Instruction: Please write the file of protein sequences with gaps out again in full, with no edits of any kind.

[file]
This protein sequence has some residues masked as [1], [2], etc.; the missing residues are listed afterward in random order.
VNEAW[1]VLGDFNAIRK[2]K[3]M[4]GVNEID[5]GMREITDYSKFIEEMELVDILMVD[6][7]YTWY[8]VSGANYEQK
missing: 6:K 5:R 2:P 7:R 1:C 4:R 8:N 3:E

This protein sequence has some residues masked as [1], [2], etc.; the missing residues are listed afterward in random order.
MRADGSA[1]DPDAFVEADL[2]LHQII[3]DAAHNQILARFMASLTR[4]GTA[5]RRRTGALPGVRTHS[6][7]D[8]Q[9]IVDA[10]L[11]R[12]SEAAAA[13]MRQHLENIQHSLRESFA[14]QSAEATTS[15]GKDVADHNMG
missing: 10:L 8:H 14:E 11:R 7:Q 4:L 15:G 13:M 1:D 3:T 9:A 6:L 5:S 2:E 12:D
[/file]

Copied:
This protein sequence has some residues masked as [1], [2], etc.; the missing residues are listed afterward in random order.
VNEAW[1]VLGDFNAIRK[2]K[3]M[4]GVNEID[5]GMREITDYSKFIEEMELVDILMVD[6][7]YTWY[8]VSGANYEQK
missing: 6:K 5:R 2:P 7:R 1:C 4:R 8:N 3:E

This protein sequence has some residues masked as [1], [2], etc.; the missing residues are listed afterward in random order.
MRADGSA[1]DPDAFVEADL[2]LHQII[3]DAAHNQILARFMASLTR[4]GTA[5]RRRTGALPGVRTHS[6][7]D[8]Q[9]IVDA[10]L[11]R[12]SEAAAA[13]MRQHLENIQHSLRESFA[14]QSAEATTS[15]GKDVADHNMG
missing: 10:L 8:H 14:E 11:R 7:Q 4:L 15:G 13:M 1:D 3:T 9:A 6:L 5:S 2:E 12:D